MORRIS: And my bet is that Romney will have a hard time doing that.

COLMES: Can Huckabee get the nomination?

MORRIS: He certainly can. I think if it comes down to an ultimate slugfest between Rudy and Huckabee, or Rudy and Romney, for that matter, my money I think stays on Rudy, but it could go either way.

The point is that from Romney's point of view and from Rudy's point of view, Huckabee defeating Romney is the key question.

HANNITY: I want to go through this a little more slowly, a little more in depth analysis. Let's start in Iowa, let's go to New Hampshire and Michigan, South Carolina. Before they get to Florida where the polls start beginning to favor Rudy, what happens here? I would assume they'd want Huckabee to be competitive in Iowa taking away momentum from Romney. Romney, if he wins Iowa, then he has momentum going into New Hampshire and he is probably going to win Michigan, correct?

MORRIS: Well, no, it's not definite that he wins Michigan. He's tied with Rudy for the lead right now. But I think that what happens here is that if Romney wins Iowa, then he's almost certain to win New Hampshire where he has a lead anyway, and if he wins those two, he probably wins Michigan, and if he wins those three, he's going to win South Carolina, and as you say, if he runs the table, and then he hits Florida, he could really defeat Giuliani.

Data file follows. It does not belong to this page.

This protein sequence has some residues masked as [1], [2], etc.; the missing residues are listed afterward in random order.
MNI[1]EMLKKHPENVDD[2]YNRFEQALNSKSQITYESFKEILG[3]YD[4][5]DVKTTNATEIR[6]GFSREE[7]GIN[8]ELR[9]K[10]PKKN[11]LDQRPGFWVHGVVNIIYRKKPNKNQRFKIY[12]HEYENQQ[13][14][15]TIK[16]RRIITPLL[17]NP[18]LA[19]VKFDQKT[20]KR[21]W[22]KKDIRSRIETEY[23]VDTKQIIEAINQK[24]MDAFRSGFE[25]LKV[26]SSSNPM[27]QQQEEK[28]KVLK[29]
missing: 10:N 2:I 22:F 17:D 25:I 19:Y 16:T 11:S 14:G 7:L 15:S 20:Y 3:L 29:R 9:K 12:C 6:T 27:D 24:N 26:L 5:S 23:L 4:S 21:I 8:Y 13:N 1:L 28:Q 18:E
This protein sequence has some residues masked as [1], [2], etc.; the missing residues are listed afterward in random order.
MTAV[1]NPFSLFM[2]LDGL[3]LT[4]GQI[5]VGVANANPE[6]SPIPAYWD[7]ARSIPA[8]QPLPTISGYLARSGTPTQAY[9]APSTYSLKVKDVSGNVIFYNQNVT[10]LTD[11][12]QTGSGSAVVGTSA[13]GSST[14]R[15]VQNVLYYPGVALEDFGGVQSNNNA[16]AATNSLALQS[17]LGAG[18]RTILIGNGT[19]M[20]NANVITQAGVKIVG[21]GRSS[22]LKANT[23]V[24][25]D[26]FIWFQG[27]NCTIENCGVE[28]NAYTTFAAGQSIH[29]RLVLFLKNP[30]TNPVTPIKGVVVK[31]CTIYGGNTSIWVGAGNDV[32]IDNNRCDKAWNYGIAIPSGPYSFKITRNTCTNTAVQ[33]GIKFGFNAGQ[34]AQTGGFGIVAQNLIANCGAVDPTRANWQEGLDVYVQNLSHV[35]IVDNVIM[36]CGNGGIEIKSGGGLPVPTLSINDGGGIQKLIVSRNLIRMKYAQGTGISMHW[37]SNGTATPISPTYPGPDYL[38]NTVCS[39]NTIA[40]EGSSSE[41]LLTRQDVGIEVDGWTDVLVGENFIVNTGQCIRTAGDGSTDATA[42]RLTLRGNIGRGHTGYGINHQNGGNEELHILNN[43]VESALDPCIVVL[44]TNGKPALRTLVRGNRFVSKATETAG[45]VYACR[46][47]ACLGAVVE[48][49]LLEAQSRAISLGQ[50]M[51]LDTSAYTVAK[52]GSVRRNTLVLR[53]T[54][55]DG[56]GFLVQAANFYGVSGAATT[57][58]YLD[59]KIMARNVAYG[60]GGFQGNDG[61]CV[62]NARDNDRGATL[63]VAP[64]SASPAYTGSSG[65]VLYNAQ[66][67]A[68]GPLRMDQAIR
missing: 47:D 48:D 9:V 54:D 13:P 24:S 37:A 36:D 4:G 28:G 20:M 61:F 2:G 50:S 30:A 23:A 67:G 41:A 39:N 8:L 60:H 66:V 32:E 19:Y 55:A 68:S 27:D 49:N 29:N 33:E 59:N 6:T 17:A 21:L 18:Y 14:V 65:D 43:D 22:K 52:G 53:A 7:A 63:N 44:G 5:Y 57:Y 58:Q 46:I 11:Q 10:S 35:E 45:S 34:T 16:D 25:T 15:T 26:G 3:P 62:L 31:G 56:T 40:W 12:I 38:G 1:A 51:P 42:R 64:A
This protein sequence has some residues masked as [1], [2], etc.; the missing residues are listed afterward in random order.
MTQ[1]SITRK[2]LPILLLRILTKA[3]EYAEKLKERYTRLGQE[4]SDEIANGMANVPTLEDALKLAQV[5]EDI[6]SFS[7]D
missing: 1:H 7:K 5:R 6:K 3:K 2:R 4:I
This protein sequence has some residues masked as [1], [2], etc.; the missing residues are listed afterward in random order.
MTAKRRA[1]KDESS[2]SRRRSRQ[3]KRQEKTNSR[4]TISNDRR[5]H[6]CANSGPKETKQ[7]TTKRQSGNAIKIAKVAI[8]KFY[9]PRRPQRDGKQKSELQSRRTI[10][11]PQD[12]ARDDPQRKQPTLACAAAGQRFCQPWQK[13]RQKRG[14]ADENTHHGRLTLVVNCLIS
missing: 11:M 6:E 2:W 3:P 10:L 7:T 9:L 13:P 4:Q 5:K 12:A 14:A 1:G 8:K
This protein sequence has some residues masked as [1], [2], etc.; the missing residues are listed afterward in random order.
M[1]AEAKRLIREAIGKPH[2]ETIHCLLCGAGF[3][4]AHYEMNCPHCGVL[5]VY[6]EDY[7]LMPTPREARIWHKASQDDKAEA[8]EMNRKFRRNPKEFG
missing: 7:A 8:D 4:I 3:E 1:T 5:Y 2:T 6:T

HANNITY: This is entirely -- the way this primary/caucus season is configured, it's a new ball game here. Did Rudy make a mistake by not focusing on the early states in your view, and can he recover at this point and spend a lot of time, money, energy, resources in New Hampshire and do some catch-up there?

MORRIS: Years from now political science teachers will teach Rudy Giuliani's failure to advertise in Iowa and New Hampshire early as an object lesson in how not to get elected.

HANNITY: What if he ultimately wins the nomination?